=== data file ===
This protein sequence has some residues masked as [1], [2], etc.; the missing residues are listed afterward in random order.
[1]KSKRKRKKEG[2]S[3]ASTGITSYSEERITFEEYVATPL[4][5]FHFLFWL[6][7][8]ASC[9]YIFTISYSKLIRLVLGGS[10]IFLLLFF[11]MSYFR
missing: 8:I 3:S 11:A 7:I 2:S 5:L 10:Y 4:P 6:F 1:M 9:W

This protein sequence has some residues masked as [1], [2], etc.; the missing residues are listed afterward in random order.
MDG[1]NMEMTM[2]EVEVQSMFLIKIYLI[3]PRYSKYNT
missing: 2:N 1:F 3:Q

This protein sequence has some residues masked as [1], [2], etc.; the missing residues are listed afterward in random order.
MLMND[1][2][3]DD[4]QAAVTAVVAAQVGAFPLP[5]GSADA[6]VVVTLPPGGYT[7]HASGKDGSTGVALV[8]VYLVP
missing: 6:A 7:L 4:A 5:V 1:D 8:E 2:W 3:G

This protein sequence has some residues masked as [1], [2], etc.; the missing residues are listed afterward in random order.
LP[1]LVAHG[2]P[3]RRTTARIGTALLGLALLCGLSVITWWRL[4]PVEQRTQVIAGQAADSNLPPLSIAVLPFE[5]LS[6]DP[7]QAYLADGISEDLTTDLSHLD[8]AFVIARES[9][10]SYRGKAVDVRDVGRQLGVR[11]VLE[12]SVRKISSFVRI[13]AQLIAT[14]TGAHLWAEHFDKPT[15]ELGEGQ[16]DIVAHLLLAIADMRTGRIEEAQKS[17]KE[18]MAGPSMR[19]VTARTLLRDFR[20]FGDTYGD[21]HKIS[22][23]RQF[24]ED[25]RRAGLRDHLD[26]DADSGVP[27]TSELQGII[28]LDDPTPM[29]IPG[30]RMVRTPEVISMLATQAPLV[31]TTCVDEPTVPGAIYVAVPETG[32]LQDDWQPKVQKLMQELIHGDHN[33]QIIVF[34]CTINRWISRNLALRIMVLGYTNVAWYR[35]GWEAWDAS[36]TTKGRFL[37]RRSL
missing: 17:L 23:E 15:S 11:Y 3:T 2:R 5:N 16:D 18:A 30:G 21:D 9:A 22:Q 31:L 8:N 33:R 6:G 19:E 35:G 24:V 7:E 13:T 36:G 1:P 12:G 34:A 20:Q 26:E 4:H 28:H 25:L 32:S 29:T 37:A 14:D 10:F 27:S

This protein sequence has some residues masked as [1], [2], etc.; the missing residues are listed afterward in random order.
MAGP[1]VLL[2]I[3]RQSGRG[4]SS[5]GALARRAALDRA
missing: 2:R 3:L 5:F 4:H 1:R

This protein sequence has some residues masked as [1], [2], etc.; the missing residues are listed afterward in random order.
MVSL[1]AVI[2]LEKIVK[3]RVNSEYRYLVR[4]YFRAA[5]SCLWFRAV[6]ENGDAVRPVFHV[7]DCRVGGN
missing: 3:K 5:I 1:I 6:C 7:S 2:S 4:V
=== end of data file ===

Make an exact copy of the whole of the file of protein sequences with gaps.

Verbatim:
This protein sequence has some residues masked as [1], [2], etc.; the missing residues are listed afterward in random order.
[1]KSKRKRKKEG[2]S[3]ASTGITSYSEERITFEEYVATPL[4][5]FHFLFWL[6][7][8]ASC[9]YIFTISYSKLIRLVLGGS[10]IFLLLFF[11]MSYFR
missing: 8:I 3:S 11:A 7:I 2:S 5:L 10:Y 4:P 6:F 1:M 9:W

This protein sequence has some residues masked as [1], [2], etc.; the missing residues are listed afterward in random order.
MDG[1]NMEMTM[2]EVEVQSMFLIKIYLI[3]PRYSKYNT
missing: 2:N 1:F 3:Q

This protein sequence has some residues masked as [1], [2], etc.; the missing residues are listed afterward in random order.
MLMND[1][2][3]DD[4]QAAVTAVVAAQVGAFPLP[5]GSADA[6]VVVTLPPGGYT[7]HASGKDGSTGVALV[8]VYLVP
missing: 6:A 7:L 4:A 5:V 1:D 8:E 2:W 3:G

This protein sequence has some residues masked as [1], [2], etc.; the missing residues are listed afterward in random order.
LP[1]LVAHG[2]P[3]RRTTARIGTALLGLALLCGLSVITWWRL[4]PVEQRTQVIAGQAADSNLPPLSIAVLPFE[5]LS[6]DP[7]QAYLADGISEDLTTDLSHLD[8]AFVIARES[9][10]SYRGKAVDVRDVGRQLGVR[11]VLE[12]SVRKISSFVRI[13]AQLIAT[14]TGAHLWAEHFDKPT[15]ELGEGQ[16]DIVAHLLLAIADMRTGRIEEAQKS[17]KE[18]MAGPSMR[19]VTARTLLRDFR[20]FGDTYGD[21]HKIS[22][23]RQF[24]ED[25]RRAGLRDHLD[26]DADSGVP[27]TSELQGII[28]LDDPTPM[29]IPG[30]RMVRTPEVISMLATQAPLV[31]TTCVDEPTVPGAIYVAVPETG[32]LQDDWQPKVQKLMQELIHGDHN[33]QIIVF[34]CTINRWISRNLALRIMVLGYTNVAWYR[35]GWEAWDAS[36]TTKGRFL[37]RRSL
missing: 17:L 23:E 15:S 11:Y 3:T 2:R 5:N 16:D 18:A 30:G 21:D 9:A 22:Q 31:L 8:N 33:R 6:G 19:E 35:G 24:V 7:E 13:T 36:G 1:P 12:G 34:A 20:Q 26:E 4:H 28:H 25:L 32:S 29:T 37:A 14:D 10:F 27:S

This protein sequence has some residues masked as [1], [2], etc.; the missing residues are listed afterward in random order.
MAGP[1]VLL[2]I[3]RQSGRG[4]SS[5]GALARRAALDRA
missing: 2:R 3:L 5:F 4:H 1:R

This protein sequence has some residues masked as [1], [2], etc.; the missing residues are listed afterward in random order.
MVSL[1]AVI[2]LEKIVK[3]RVNSEYRYLVR[4]YFRAA[5]SCLWFRAV[6]ENGDAVRPVFHV[7]DCRVGGN
missing: 3:K 5:I 1:I 6:C 7:S 2:S 4:V